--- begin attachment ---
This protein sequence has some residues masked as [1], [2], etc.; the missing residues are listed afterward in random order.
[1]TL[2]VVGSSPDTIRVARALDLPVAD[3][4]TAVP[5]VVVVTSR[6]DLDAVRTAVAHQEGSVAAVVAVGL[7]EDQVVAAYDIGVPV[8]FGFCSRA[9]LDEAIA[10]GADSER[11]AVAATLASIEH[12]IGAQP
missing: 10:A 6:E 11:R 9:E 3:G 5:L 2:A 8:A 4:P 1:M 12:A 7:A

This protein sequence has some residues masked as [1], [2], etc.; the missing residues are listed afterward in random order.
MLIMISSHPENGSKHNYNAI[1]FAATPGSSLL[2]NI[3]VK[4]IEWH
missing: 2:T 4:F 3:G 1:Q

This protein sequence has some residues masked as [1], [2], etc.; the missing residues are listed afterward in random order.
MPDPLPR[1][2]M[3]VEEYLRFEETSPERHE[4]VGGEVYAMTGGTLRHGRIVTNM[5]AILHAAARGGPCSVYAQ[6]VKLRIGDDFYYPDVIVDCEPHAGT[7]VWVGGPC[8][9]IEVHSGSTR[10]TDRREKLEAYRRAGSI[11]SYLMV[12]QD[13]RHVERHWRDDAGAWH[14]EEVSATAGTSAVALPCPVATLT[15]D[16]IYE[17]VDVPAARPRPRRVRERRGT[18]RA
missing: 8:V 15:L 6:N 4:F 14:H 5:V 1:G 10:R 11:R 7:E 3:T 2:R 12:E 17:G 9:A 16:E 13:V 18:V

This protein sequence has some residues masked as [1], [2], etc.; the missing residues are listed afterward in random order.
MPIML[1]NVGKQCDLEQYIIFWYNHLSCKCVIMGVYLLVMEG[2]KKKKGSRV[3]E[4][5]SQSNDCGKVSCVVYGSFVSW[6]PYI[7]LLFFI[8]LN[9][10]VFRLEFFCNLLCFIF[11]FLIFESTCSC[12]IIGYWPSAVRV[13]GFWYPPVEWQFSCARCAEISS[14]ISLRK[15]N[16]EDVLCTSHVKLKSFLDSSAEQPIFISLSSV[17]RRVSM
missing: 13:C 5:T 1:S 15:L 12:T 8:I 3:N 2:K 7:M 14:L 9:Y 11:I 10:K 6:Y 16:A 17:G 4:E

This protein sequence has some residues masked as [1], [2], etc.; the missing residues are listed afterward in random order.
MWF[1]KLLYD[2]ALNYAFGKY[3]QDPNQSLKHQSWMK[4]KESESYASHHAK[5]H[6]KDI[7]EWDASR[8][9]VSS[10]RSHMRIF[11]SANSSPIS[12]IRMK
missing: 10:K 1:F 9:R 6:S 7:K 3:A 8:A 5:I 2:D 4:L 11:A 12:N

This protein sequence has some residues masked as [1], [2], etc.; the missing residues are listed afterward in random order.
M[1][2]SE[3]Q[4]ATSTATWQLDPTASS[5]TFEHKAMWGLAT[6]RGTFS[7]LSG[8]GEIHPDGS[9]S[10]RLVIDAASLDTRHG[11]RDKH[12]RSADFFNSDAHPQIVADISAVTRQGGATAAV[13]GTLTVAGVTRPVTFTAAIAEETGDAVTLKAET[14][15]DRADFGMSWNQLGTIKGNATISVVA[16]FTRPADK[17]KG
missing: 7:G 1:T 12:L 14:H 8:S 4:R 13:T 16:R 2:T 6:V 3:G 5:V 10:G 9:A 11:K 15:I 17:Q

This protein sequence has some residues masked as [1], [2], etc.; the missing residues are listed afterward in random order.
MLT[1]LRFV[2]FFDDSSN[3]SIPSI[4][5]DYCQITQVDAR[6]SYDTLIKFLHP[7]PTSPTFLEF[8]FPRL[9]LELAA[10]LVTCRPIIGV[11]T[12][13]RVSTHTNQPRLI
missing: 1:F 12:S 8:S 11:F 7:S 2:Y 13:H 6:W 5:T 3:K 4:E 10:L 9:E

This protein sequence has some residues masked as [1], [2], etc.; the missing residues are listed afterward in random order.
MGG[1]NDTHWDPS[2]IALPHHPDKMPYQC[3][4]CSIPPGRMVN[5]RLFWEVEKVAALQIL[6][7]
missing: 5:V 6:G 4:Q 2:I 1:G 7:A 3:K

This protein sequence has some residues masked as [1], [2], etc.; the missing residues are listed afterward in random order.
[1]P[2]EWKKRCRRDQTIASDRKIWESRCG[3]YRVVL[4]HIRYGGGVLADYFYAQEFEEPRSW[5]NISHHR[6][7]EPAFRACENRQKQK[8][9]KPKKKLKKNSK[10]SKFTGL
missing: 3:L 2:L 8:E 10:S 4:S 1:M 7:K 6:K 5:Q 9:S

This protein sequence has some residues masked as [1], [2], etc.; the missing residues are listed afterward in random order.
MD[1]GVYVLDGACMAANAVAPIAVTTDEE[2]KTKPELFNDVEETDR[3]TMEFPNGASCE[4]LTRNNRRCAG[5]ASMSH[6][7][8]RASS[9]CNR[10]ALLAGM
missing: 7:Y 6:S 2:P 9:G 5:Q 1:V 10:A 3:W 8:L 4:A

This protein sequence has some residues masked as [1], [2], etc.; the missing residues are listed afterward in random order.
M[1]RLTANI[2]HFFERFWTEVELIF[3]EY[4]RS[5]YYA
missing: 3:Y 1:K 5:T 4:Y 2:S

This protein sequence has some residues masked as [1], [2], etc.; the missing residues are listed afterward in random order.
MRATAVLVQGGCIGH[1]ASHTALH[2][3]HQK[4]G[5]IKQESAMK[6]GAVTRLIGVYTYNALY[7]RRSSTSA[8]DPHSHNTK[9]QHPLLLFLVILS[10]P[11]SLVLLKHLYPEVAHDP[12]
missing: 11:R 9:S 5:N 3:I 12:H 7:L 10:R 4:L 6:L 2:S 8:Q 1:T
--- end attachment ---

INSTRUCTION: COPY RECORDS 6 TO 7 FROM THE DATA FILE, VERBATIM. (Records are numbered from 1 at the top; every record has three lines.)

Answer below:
This protein sequence has some residues masked as [1], [2], etc.; the missing residues are listed afterward in random order.
M[1][2]SE[3]Q[4]ATSTATWQLDPTASS[5]TFEHKAMWGLAT[6]RGTFS[7]LSG[8]GEIHPDGS[9]S[10]RLVIDAASLDTRHG[11]RDKH[12]RSADFFNSDAHPQIVADISAVTRQGGATAAV[13]GTLTVAGVTRPVTFTAAIAEETGDAVTLKAET[14][15]DRADFGMSWNQLGTIKGNATISVVA[16]FTRPADK[17]KG
missing: 7:G 1:T 12:L 14:H 8:S 4:R 13:T 16:R 2:T 6:V 3:G 5:V 10:G 9:A 11:K 15:I 17:Q

This protein sequence has some residues masked as [1], [2], etc.; the missing residues are listed afterward in random order.
MLT[1]LRFV[2]FFDDSSN[3]SIPSI[4][5]DYCQITQVDAR[6]SYDTLIKFLHP[7]PTSPTFLEF[8]FPRL[9]LELAA[10]LVTCRPIIGV[11]T[12][13]RVSTHTNQPRLI
missing: 1:F 12:S 8:S 11:F 7:S 2:Y 13:H 6:W 5:T 3:K 4:E 10:L 9:E